Top positive review
5 people found this helpful
Necessitated by Mr Ives's fashion over function approach.
on 14 June 2013
Ok, I fully accept that it is my fault for not checking beforehand, but it came as a surprise to me when I discovered that the MBPR that I purchased didn't have a Kensington slot. The reason, apparently, is due to there not being sufficient physical space within the aluminium frame to fit one. To my mind this is somewhat akin to finding out that a car you've purchased doesn't have any door locks because the designers chose to omit them in order to save weight and keep the lines of the car clean.
I appreciate that the MBPR and Apple products in general are meant to be all about the looks and the engineering but, if you ever happen to be reading this Mr Ives, there has to be a sensible limit to how far you go in some areas. Perhaps at Apple headquarters in Cupertino it's always safe to leave your expensive laptop unattended and physically unsecured when you pop to the toilet or out for a sandwich but I don't always work in such an environment.
Anyway, rant over, on to the review.
I wouldn't say that my research was exhaustive, but I did look into a number of other products - including the, ahem, plastic case and latest Retina lock from Maclocks - and decided that I didn't want to increase the weight of the MBPR or have to remove/fix screws or otherwise mess around with the construction of the MBPR. This lead me to choosing the PNY ThinkSafe as being the least intrusive option for deterring an *opportunist* thief. I put the emphasis on opportunist because none of the products that I looked (including the PNY ThinkSafe) will stop a determined and prepared thief with the time or brazenness to take your laptop.
First impressions are good. The PNY ThinkSafe comes in a box with a carry case, 2 styles of bracket (one for a MB Air and one for an MBP) and an adaptor for a normal Kensington slot as well. It all looks well constructed and of good quality.
The brackets are, at the end of the day, just a strip of stainless steel that hooks through the gap in the hinge at the back of your Macbook. They have a near 90 degree bend near one end and a slot for the combination lock at the other end. The near 90 degree bend is what the bracket relies upon to secure your laptop as you cannot manoeuvre the 90 degree bend through the laptop hinge.
Whilst the PNY ThinkSafe is not made of heavy gauge stainless steel - it is perhaps 0.5 - 0.75mm thick, similar to the gauge of steel you'd find on the jaws of a bulldog clip - I am reasonably certain that it would be extremely difficult to bend it sufficiently enough to remove it using just your fingers and the available leverage from pushing against the frame of the laptop. You'd need a pair or pliers to remove it with any degree of ease.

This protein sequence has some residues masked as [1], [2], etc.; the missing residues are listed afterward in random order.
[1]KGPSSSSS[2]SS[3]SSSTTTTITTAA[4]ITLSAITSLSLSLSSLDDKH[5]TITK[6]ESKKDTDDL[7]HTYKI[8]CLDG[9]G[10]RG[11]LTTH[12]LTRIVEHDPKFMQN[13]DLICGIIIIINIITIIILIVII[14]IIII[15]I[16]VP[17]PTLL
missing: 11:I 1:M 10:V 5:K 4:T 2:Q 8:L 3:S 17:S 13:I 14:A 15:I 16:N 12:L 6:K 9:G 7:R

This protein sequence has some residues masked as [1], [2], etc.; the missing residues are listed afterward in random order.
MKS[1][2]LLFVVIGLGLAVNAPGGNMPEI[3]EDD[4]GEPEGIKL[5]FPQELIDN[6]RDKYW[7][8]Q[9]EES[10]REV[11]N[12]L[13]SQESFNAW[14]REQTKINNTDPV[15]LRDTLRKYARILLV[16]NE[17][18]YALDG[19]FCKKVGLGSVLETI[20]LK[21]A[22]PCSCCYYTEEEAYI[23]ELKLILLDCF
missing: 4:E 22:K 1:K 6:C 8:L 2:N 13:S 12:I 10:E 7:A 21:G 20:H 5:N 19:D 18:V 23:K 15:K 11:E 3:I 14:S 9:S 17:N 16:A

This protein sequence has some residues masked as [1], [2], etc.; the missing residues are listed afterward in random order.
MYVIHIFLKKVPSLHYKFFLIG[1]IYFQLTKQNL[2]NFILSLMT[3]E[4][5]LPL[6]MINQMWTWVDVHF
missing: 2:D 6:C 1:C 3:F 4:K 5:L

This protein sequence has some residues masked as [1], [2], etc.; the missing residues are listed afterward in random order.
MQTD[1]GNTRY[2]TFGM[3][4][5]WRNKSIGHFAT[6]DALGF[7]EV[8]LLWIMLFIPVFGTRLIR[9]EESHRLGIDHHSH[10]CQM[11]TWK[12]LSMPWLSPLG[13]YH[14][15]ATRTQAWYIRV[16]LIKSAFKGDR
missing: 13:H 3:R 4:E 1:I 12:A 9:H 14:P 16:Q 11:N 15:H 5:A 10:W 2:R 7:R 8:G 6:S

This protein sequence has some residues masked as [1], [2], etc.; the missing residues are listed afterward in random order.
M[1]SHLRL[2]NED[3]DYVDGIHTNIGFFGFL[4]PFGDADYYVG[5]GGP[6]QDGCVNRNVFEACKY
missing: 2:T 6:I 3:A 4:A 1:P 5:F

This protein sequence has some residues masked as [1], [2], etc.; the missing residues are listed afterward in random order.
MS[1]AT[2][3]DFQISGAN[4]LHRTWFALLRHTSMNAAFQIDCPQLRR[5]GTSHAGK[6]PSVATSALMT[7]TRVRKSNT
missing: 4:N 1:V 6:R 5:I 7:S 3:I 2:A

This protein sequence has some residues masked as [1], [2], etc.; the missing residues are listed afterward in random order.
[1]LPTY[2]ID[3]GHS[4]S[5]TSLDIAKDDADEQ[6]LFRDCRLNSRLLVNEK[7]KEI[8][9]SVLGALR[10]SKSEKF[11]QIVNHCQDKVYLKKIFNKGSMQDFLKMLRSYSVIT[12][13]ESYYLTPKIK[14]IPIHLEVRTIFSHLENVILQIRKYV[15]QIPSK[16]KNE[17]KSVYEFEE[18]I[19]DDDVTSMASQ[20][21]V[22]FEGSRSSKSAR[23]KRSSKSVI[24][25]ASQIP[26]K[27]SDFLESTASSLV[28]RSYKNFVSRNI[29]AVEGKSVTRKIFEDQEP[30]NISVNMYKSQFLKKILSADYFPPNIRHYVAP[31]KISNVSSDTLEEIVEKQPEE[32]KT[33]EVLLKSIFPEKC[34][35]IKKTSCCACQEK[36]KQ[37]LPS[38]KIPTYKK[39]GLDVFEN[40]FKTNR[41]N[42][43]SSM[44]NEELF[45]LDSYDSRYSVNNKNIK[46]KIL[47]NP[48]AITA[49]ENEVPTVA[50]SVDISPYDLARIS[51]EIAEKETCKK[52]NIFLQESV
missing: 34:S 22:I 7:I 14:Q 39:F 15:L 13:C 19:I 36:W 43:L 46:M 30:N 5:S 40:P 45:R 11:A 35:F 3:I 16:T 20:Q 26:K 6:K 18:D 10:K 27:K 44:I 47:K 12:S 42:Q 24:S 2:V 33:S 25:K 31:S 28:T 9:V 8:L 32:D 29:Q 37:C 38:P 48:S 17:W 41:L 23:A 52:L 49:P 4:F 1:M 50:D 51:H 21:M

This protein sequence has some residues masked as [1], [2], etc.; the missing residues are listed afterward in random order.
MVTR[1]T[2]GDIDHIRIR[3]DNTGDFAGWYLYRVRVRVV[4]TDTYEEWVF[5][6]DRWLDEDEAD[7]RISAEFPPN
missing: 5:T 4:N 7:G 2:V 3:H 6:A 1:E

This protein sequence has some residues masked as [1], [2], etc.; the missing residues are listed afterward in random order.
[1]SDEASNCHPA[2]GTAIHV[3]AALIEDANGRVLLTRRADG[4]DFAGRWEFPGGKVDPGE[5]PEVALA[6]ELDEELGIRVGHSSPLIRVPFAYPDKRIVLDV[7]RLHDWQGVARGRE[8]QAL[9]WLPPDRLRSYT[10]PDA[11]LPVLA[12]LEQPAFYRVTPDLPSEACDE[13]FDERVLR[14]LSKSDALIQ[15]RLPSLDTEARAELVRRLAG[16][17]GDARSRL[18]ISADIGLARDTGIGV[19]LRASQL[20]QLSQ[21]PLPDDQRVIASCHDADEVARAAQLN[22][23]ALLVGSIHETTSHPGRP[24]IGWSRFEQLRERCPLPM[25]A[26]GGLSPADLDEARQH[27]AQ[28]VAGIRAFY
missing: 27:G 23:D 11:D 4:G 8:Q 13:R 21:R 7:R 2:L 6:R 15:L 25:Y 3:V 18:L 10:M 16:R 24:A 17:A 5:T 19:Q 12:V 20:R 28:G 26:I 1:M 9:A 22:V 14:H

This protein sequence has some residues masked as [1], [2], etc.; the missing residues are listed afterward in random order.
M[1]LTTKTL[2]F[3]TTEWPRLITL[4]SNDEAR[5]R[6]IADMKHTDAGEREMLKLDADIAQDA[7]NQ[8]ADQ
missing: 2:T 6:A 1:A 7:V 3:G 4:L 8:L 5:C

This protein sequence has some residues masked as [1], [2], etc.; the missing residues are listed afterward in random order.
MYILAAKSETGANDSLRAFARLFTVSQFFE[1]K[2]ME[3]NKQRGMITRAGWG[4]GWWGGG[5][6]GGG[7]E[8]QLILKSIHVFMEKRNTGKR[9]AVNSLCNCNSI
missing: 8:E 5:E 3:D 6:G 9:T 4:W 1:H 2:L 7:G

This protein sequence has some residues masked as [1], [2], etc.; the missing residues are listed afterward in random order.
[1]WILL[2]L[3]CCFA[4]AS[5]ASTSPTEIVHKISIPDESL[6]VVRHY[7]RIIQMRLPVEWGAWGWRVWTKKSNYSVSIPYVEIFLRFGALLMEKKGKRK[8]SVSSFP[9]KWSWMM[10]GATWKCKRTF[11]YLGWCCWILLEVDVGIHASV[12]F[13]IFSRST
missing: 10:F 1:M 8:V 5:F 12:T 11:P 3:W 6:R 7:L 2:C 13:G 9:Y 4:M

The custom combination lock that is supplied loops through the slot is larger than your average Kensington lock but not overly so. When fitted, the proximity of the combination lock to the lid of the laptop does prevent you from leaning the screen all the way back but I don't have my screen leaning way back anyway and neither do most other people in my experience unless they are keen on seeing reflected ceiling lighting! With regards to closing the lid of the MBPR, you cannot close the lid completely when the lock is fitted but you can close it to the point that the machine goes to sleep - around a gap of 1cm. To prevent someone in your absence trying to be helpful by pushing it further closed and possibly damaging the hinge you'd need to put a piece of rubber or such on the leading edge of the keyboard.
Overall I'm happy with my purchase of the PNY ThinkSafe; the very presence of it will deter some opportunists and other unprepared thieves would, at the very least, be delayed for a good while as they set to the task of bending it; hopefully long enough for me to get back and confront them. A determined, prepared thief with a pair of pliers could probably flatten the angled hinge in a matter of seconds and walk away without attracting too much attention.
So, all in all, a well spent £15-odd in my opinion.